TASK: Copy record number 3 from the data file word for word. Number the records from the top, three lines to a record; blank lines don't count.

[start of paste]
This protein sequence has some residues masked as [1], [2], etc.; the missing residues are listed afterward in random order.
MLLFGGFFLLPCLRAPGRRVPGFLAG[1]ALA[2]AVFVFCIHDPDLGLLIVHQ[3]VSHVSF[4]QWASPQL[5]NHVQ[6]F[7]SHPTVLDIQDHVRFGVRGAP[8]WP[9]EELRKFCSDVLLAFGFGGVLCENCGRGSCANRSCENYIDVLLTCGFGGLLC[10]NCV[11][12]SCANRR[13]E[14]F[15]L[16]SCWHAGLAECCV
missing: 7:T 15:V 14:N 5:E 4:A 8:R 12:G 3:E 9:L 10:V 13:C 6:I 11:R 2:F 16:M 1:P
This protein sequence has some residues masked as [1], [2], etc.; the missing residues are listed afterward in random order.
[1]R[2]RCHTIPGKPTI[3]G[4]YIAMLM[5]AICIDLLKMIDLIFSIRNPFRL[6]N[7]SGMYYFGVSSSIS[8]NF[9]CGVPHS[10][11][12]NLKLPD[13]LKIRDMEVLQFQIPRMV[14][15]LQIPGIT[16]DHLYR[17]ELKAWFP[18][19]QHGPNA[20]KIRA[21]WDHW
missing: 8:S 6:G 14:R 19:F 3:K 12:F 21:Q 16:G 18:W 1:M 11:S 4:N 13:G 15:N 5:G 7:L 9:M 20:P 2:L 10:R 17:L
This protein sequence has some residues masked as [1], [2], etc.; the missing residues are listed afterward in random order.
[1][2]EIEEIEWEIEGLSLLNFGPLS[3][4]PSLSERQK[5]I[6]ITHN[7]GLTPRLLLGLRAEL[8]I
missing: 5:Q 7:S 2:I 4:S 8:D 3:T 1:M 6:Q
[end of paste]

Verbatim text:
This protein sequence has some residues masked as [1], [2], etc.; the missing residues are listed afterward in random order.
[1][2]EIEEIEWEIEGLSLLNFGPLS[3][4]PSLSERQK[5]I[6]ITHN[7]GLTPRLLLGLRAEL[8]I
missing: 5:Q 7:S 2:I 4:S 8:D 3:T 1:M 6:Q